As Latter-day Saints we are blessed to be living in this time when the Lord is hastening His work. Because God has a purpose in placing us on earth at this time, we have the capacity to do more than we think we can. As long as we reach out in kindness and love to those who need our friendship and help, we will not fail. Missionary success comes by following the inspiration that flows into our minds and hearts and simply inviting others into our gospel-centered lives. The invitation is the mark of success, not whether people get baptized or become active in the Church. As Elder Jeffrey R. Holland of the Quorum of the Twelve Apostles said of the great army of missionaries now entering the mission field: “The hour is upon us in which we must now say, ‘Here they come.’ All of us must plan for and use this heaven-sent resource in the most productive way possible.”

It is time for all of us to understand more clearly our role in hastening the work of salvation. As we make member missionary work, convert retention, activation of less-active members, temple and family history work, and teaching the gospel a natural part of our lives, we will experience great joy and be endowed with the spiritual gifts we need to strengthen the Church in the 21st century. [Emphasis added]

This caused us to wonder if a baptism number goal was really the ideal, or should we consider an invitation goal if that is the “mark of success”?

A baptism goal doesn’t involve the ward members on a daily basis as does an invitation goal. Praying for opportunities to extend an invitation once a week (or whatever time period is chosen) is personal allowing each of us to be fully engaged. It makes us look throughout each day for opportunities that might occur. It’s a goal we can set and achieve on our own without relying on someone else’s actions. “I can do this, I don’t have to go around feeling guilty.”

The number and kind of invitations seem pretty much infinite: One could invite someone to accept a pass-along card, attend some function, come to a FHE, have a discussion with you, or meet with the missionaries. For a less active member, all of the above invitations would work as well, including more personal ones such as accepting an invitation to prepare to receive the Melchizedek Priesthood.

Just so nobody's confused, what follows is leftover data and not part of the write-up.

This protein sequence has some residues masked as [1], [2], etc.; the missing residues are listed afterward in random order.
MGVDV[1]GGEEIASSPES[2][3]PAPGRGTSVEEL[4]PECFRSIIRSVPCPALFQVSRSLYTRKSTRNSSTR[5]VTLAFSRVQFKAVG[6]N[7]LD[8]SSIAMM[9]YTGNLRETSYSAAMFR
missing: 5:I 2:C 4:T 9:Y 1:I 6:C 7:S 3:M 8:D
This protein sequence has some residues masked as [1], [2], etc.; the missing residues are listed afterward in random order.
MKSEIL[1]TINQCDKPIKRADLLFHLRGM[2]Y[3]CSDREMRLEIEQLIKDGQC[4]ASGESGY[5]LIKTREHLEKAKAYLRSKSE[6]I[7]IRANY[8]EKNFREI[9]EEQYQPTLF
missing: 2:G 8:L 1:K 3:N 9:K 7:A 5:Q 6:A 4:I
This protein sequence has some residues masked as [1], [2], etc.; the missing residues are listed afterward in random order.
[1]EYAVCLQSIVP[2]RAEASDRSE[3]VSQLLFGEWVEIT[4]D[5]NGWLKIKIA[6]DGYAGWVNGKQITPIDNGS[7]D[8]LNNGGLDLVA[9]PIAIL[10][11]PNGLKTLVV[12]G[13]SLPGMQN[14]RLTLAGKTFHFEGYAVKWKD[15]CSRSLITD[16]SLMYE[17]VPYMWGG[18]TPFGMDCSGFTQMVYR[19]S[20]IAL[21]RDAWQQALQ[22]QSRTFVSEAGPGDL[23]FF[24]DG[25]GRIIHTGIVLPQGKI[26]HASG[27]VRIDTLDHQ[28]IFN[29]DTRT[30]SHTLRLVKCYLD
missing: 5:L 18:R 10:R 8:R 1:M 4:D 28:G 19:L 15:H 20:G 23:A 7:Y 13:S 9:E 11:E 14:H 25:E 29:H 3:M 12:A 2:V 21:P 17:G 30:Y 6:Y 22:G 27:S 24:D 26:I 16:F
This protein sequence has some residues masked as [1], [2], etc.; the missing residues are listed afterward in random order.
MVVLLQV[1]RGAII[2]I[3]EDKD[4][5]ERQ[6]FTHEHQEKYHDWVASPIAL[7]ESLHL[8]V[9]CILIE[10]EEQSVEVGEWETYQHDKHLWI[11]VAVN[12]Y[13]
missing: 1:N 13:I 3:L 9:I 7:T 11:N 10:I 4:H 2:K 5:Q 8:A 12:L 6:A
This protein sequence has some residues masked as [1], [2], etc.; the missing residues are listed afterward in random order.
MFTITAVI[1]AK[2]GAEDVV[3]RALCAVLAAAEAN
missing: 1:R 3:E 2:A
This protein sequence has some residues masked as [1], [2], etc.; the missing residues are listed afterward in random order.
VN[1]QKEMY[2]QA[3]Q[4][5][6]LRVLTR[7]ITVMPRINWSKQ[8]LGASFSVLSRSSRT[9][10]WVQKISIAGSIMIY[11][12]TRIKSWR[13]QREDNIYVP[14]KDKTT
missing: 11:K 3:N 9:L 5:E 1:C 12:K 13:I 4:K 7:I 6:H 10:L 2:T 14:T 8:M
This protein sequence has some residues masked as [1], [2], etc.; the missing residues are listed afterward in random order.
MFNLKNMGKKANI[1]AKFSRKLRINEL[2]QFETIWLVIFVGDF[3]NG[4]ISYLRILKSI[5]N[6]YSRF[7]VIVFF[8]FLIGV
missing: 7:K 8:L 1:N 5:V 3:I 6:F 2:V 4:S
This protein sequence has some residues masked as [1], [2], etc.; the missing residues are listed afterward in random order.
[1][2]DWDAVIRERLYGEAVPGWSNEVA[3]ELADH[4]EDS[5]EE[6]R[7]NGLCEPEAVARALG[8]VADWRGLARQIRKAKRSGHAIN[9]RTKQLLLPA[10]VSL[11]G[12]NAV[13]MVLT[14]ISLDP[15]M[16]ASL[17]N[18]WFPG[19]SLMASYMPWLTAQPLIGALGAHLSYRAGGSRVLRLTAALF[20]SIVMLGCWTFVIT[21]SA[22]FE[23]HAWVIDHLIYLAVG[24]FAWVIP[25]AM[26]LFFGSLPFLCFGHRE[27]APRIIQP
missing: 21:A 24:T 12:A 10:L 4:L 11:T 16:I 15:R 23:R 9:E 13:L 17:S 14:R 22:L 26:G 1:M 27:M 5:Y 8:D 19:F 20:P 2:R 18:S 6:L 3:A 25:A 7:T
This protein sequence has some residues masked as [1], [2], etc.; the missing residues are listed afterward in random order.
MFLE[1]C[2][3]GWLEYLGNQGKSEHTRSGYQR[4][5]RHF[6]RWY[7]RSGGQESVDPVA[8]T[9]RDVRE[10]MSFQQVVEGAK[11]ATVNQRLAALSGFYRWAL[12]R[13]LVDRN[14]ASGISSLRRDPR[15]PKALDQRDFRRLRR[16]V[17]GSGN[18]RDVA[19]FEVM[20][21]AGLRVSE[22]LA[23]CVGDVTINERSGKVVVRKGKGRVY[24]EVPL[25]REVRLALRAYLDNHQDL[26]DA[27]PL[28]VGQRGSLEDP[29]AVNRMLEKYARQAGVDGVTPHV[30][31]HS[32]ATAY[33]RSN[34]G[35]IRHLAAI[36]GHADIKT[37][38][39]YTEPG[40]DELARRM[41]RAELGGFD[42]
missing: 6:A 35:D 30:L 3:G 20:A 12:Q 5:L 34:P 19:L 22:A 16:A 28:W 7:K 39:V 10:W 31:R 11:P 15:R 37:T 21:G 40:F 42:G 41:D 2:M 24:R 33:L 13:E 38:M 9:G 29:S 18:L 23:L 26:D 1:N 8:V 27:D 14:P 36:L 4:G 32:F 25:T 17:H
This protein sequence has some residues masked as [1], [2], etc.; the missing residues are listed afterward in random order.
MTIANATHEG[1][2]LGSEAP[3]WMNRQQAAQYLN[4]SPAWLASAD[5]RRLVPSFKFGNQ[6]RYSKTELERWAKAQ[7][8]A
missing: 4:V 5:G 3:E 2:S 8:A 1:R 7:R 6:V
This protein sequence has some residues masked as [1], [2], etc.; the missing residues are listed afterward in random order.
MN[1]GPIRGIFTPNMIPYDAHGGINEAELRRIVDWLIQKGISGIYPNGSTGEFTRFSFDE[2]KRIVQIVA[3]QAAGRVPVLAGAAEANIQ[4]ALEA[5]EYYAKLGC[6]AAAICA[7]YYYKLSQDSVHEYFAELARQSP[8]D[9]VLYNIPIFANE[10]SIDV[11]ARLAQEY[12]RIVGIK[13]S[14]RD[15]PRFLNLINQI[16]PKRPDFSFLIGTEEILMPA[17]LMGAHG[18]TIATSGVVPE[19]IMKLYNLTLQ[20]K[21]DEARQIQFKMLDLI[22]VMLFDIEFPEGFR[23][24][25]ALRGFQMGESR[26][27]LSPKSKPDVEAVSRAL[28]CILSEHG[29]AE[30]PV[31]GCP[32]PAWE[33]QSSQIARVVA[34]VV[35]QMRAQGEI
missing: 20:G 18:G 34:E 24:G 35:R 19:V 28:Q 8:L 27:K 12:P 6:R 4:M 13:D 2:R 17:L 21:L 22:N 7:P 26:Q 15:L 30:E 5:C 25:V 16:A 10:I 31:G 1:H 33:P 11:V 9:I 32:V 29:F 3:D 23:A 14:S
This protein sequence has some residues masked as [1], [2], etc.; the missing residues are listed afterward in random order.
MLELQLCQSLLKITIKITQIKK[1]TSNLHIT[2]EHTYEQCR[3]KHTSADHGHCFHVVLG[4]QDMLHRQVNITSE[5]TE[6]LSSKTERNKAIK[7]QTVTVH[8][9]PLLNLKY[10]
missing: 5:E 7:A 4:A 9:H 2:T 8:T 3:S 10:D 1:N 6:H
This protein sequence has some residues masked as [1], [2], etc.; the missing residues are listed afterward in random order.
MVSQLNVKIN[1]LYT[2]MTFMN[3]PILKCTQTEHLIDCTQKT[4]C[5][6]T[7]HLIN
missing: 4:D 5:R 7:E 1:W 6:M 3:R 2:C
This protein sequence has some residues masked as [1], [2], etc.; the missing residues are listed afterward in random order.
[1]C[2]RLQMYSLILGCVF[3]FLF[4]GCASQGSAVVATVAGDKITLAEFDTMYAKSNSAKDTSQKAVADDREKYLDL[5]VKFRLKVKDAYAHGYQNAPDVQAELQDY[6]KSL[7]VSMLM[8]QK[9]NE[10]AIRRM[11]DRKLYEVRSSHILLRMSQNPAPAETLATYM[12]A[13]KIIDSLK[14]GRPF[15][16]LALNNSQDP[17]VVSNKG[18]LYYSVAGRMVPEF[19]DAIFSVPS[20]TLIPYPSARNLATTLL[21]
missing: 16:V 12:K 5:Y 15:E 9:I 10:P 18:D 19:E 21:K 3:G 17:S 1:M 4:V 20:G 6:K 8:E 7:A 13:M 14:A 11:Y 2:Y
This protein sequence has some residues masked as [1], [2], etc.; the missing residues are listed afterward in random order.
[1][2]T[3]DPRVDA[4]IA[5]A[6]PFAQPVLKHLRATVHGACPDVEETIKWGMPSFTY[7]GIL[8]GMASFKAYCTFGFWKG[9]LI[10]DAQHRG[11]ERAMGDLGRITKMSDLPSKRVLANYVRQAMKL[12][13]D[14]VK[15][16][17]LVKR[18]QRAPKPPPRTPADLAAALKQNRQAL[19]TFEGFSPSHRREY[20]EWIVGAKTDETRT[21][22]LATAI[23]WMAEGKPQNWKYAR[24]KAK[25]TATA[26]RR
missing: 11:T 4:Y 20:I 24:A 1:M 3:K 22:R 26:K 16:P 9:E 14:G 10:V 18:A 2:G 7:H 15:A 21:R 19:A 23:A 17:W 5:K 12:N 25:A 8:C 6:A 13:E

If one of the objectives of Hastening the Work is the get the members and full-time missionaries working together as a team, invitations seems to be a seamless way of jump starting that relationship.

If a ward had only 100 active families and a goal of only one invitation per week per family (this is for illustration only as the goal should be prayerfully determined by individuals and families) that would be 5,200 invitations a year which is casting a pretty wide gospel net to accept those the Lord has prepared.

Others must be having similar thoughts as the Spirit promotes Hastening the Work. We heard from Bishop Nathan Myres, “I asked, according to whisperings for each family, that they prayerfully consider individuals in their sphere of influence each day, to invite someone to learn more about the Restored Gospel of Jesus Christ. We have had a great response. As we desired to just try, Father in Heaven does the things only a God can do and puts those ready and willing in our paths.”